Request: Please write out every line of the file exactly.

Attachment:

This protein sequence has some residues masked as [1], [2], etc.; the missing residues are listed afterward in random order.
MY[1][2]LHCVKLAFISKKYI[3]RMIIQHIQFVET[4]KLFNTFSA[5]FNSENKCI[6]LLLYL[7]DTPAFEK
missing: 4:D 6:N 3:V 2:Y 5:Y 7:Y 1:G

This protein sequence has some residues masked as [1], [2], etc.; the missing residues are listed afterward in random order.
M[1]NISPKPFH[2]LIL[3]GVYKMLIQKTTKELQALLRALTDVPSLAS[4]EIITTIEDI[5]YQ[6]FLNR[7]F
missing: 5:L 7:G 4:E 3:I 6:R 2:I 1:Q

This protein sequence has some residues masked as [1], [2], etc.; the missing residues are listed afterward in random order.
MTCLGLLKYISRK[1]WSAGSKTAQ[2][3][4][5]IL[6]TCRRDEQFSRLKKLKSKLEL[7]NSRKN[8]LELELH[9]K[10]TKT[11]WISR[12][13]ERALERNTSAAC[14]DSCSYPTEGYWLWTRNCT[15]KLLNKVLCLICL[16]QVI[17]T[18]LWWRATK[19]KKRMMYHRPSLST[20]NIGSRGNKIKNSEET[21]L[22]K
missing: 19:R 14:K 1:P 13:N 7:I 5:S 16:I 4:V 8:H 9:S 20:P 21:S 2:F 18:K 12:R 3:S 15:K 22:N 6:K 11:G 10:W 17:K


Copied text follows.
This protein sequence has some residues masked as [1], [2], etc.; the missing residues are listed afterward in random order.
MY[1][2]LHCVKLAFISKKYI[3]RMIIQHIQFVET[4]KLFNTFSA[5]FNSENKCI[6]LLLYL[7]DTPAFEK
missing: 4:D 6:N 3:V 2:Y 5:Y 7:Y 1:G

This protein sequence has some residues masked as [1], [2], etc.; the missing residues are listed afterward in random order.
M[1]NISPKPFH[2]LIL[3]GVYKMLIQKTTKELQALLRALTDVPSLAS[4]EIITTIEDI[5]YQ[6]FLNR[7]F
missing: 5:L 7:G 4:E 3:I 6:R 2:I 1:Q

This protein sequence has some residues masked as [1], [2], etc.; the missing residues are listed afterward in random order.
MTCLGLLKYISRK[1]WSAGSKTAQ[2][3][4][5]IL[6]TCRRDEQFSRLKKLKSKLEL[7]NSRKN[8]LELELH[9]K[10]TKT[11]WISR[12][13]ERALERNTSAAC[14]DSCSYPTEGYWLWTRNCT[15]KLLNKVLCLICL[16]QVI[17]T[18]LWWRATK[19]KKRMMYHRPSLST[20]NIGSRGNKIKNSEET[21]L[22]K
missing: 19:R 14:K 1:P 13:N 7:I 5:S 16:I 4:V 8:H 9:S 20:P 21:S 2:F 18:K 12:R 3:S 15:K 22:N 6:K 11:G 10:W 17:K